Performing Arts and Performance Art in London – Spring/Summer Guide

Spring is here with some of London’s most exciting opportunities for performing arts and performance art.

V&A Performance Festival

One of our favourite museums (check out our video here), the V&A, is back with its annual Performance Festival celebrating theatre and performance. From 16-24 April, with many events throughout the day. On the 22nd Performance is also the theme of its Friday Late, where the museum welcomes visitors for late hour fun and pop up performances. On Saturday, the 23 April, we will be there to check out Hand in Glove: a performed exhibition which promises over 300 costumes and accessories by award winning designers, linking some of the V&A’s collection most prized objects.
Next up, from 30 May – 5 June is Block Universe, London’s international festival of Performance Art.

Our picks are Alexis Blake, performing at the British Museum and Marten Spagnberg, the bad boy of live arts/dance, performing at the ICA.

Alexis’s piece is a new work co-commisioned by the Delfina Foundation, which investigates Diana Watt’s view of the ideal image of the body.

In 1914, Diana Watts, one of the first female jujitsu instructors in the Western world and a leading creator of the physical culture movement, wrote and published the book, The Renaissance of the Greek Ideal. In the book, Watts presents a system of callisthenic exercises, which she created based off antique Greek sculptures. To Watts, the Greeks were physically superior to any other culture and time before, and so she used a series of sculptures to demonstrate the movements made before and after the sculpture’s pose, to demonstrate principles of movement and balance through mathematics, psychology, philosophy, sculpture and spirituality.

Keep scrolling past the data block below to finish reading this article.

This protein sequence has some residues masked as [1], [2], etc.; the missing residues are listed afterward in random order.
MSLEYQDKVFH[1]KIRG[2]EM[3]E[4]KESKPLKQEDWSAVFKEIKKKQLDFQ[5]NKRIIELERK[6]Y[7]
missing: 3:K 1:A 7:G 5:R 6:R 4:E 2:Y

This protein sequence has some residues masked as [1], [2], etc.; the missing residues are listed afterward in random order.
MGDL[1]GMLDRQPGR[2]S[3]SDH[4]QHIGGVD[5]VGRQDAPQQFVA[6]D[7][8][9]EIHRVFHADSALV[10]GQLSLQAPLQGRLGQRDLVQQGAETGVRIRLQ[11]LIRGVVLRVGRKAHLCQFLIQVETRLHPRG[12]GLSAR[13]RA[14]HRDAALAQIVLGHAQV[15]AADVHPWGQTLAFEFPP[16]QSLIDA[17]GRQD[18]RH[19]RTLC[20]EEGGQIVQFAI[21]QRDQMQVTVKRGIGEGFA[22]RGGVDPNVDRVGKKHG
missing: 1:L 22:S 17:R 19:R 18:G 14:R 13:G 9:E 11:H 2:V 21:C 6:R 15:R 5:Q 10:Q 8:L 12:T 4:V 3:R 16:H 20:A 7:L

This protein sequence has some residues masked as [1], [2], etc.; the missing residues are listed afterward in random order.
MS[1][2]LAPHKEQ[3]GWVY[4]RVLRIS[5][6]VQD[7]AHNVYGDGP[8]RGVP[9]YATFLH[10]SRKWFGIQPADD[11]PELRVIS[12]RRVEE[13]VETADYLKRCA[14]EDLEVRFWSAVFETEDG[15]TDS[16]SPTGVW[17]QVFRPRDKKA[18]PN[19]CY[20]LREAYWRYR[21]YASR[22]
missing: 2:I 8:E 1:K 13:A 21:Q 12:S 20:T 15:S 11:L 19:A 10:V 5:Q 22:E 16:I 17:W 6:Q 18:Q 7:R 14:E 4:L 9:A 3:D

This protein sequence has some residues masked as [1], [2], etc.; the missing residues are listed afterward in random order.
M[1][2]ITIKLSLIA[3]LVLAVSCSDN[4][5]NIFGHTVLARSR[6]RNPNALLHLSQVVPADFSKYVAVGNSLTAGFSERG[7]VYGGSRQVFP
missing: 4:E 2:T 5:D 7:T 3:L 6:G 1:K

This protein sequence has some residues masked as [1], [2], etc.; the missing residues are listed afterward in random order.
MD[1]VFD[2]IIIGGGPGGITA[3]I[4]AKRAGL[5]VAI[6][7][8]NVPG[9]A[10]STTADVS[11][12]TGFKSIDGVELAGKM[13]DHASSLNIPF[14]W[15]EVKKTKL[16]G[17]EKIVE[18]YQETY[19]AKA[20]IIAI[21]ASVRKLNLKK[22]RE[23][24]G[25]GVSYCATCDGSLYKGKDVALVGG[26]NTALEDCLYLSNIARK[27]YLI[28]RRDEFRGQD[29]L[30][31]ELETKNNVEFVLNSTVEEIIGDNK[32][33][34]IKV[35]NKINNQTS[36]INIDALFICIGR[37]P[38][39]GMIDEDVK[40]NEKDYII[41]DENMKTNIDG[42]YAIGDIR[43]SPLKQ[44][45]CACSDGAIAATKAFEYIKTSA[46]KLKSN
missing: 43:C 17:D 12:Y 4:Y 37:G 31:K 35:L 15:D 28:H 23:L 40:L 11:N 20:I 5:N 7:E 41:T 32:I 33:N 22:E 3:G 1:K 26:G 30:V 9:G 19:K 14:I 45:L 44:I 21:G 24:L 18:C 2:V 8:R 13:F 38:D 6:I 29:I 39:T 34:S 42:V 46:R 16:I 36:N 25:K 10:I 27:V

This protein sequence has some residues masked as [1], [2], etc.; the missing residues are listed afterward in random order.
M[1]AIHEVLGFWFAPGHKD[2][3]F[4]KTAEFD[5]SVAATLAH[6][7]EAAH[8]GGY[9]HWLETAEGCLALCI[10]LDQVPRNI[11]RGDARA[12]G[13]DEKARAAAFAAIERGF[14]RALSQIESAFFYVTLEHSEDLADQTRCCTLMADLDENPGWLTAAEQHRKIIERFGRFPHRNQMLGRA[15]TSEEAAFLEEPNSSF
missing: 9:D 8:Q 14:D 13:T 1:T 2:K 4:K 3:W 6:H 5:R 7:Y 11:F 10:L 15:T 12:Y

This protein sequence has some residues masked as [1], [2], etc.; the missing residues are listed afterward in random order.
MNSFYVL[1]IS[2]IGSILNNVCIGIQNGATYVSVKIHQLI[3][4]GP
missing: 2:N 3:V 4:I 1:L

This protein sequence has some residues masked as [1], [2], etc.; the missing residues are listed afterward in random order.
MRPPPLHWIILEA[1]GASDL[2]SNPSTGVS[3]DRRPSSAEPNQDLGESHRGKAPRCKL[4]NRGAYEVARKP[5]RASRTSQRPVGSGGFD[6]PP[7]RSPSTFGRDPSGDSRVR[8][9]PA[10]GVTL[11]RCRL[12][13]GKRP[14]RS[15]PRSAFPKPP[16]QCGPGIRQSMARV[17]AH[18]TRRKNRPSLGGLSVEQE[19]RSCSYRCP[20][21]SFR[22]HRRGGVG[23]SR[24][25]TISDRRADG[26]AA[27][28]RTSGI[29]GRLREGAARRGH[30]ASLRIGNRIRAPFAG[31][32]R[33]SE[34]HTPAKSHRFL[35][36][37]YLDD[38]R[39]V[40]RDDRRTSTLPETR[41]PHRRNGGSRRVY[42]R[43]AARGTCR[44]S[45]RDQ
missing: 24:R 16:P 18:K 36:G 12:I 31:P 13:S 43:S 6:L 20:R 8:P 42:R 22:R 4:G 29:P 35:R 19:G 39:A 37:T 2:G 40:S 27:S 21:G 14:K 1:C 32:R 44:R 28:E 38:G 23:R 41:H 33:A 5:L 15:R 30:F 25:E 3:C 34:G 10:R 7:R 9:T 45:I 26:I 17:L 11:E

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Then, off to LIFT – London International Festival of Theatre.

LIFT was founded in 1981, and have always been engaged with highly political and experimental works. In its first edition it presented Macunaima, by Antunes Filho. The work was presented in the UK while Brazil was still living its military dictatorship. Antunes Filho is part of the first generation of theatre directors originating from the Brazilian Theatre of Comedy. Macunaima is considered the first Brazilian work entirely authorial in terms of dramaturgy and staging. LIFT’s programme still carries this political approach.

Below are some of our suggestions:

Taylor Mac at the Hackney Empire

Named Time Out New York’s best cabaret performer of 2012 and a future theatre legend, Taylor Mac creates an immersive experience with his 24-Decade History of Popular Music. In which he tells /sings the American History through a queer lens.

Mine Field at the Royal Court Theatre

Argentinian director Lola Arias takes on the challenge to revisit the complex British – Argentinian relationship of the Falkland Islands. “This collaboratively created new work merges theatre and film to blur the lines between truth and fiction, on a stage 8,000 miles from their remembered battlefield”. Not for the ones looking for a light night at the theatre and highly important during times of xenophobia.

The Hamilton Complex at the Unicorn Theatre

Performed by 13 girls aged 13 and a body builder, HETPALEIS, a Belgium ensemble for young people, The Hamilton Complex explores how our identity is determined and asks questions about growing up, conforming and maintaining your individuality. It is often interesting to see new theatre performed by teenagers, letting them voice their own concerns with society. The Unicorn Theatre is a famous venue for theatre for family audiences, which can often be more directed to parents then to kids.

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We hope you enjoy what London has to offer on the coming months!